From Politico: "
Prepare for the Obamacare cliff.
Congressional Republicans are setting up their own, self-imposed deadline to make good on their vow to replace the Affordable Care Act. With buy-in from Donald Trump’s transition team, GOP leaders on both sides of the Capitol are coalescing around a plan to vote to repeal the law in early 2017 — but delay the effective date for that repeal for as long as three years.
They’re crossing their fingers that the delay will help them get their own house in order, as well as pressure a handful of Senate Democrats — who would likely be needed to pass replacement legislation — to come onboard before the clock runs out and 20 million Americans lose their health insurance. The idea is to satisfy conservative critics who want President Barack Obama’s signature initiative gone now, but reassure Americans that Republicans won’t upend the entire health care system without a viable alternative that preserves the law’s popular provisions.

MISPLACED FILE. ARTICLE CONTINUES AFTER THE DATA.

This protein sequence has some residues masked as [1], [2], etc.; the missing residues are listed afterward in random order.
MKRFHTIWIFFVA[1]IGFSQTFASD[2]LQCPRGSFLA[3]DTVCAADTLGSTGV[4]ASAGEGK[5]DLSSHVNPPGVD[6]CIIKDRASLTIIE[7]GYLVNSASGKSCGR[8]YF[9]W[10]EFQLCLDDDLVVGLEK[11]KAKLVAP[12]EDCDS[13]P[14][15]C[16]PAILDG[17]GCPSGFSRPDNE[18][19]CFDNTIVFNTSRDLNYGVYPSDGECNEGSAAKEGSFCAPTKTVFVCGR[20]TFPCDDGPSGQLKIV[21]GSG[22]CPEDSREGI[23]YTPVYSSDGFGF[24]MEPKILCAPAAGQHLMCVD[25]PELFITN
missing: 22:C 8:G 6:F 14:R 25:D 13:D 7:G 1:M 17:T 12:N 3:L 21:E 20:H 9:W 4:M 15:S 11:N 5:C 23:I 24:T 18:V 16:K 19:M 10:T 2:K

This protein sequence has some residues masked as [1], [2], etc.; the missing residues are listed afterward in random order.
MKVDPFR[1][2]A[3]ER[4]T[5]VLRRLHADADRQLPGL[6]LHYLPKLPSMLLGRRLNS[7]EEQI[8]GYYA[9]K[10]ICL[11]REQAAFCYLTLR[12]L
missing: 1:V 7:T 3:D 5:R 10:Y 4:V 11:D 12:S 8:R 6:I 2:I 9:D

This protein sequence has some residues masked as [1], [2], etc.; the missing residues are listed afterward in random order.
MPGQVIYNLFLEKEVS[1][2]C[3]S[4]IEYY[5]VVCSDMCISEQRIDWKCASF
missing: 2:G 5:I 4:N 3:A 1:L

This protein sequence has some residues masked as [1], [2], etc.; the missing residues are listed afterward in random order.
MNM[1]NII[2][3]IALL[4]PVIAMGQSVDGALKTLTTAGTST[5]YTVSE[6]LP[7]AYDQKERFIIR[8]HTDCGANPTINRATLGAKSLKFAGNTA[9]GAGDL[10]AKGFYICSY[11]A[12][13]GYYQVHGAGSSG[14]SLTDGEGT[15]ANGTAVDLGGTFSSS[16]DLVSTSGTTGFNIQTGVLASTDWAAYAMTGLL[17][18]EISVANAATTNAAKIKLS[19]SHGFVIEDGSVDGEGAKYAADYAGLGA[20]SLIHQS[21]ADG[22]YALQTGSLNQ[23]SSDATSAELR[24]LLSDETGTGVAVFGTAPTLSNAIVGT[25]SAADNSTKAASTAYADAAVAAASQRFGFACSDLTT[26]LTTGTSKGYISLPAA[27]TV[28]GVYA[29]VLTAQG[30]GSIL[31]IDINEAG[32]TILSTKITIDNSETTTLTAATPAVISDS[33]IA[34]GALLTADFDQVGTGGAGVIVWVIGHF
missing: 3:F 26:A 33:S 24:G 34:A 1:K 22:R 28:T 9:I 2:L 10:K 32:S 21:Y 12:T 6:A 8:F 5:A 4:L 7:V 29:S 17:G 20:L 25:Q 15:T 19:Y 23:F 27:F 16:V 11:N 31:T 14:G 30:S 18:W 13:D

Now this might sound vaguely familiar to many of you. "Didn't we do this before with something..."
Yes, the government played this same game with "the Sequester".
To get a budget passed one year, earlier in the Obama Administration's second term, Republicans and Democrats signed up for "the sequester". That held that funds would stay even and not increase either for Defense or Discretionary Spending unless it was overturned.
It was like a game of chicken, where everyone assumed that Republicans would want to increase Defense Spending and Democrats would want to increase Social Spending and a real budget would come about. Four years later, we are still in the Sequester.
So, what does this portend for the Affordable Care Act. That it will collapse after 3 years. Which is, not surprisingly, after the midterm elections of 2018. You see, in 2018 more Democrat Senate Seats are at risk. So if they can look like the "repealed Obamacare" without any problems in 2018, votes will break their way.
That means, of course, that 2019 / 2020 will be a catastrophe, but long term planning isn't their strong suit (obviously).